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"To see creatively," Katz writes in the catalog for this show, "one might first reject the assumption that the artist is the creator and the viewer is the passive spectator. Rather, both might be thought of as conspirators in the process of creating art." Katz upholds his end of the conspiracy with his ravishing small watercolors.

The Sunday Oregonian, November 18, 2001

Katz is less turned inward than many abstractionists. His paintings possess an expansive energy. The end of one work predicates the beginning of the next, indicating continued and evolving investigations of spatial color.

Anne Hirshorn, Arts America, United States Information Agency, Washington, DC, Oct. 1997

Katz acts as a journalist, observing and feeling people and phenomena and then breaking those figures down to their essence to display their "energies." He may start with a traditionally rendered figure, then scrape away pieces and conceal others with color until the paper reveals little about the object's form but everything about its quality.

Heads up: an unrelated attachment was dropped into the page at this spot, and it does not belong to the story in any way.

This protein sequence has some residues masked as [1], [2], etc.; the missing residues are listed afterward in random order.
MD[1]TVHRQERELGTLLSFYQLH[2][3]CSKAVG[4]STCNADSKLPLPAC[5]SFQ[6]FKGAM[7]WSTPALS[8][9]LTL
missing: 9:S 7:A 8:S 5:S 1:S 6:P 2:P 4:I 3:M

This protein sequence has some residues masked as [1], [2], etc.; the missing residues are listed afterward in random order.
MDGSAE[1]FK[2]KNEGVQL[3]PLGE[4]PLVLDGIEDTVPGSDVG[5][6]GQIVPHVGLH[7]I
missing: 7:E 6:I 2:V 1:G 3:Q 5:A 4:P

Keith E. Halladay, "An Interview with Ted Katz," Arts & Editor, Fall, 1997

Confronting a Katz painting is like inadvertently interrupting a heated discussion among painterly elements. If you lived with such a painting, the discussion would resume each day when the sun came up.

Ted Lindberg, Preview, Sept. 1997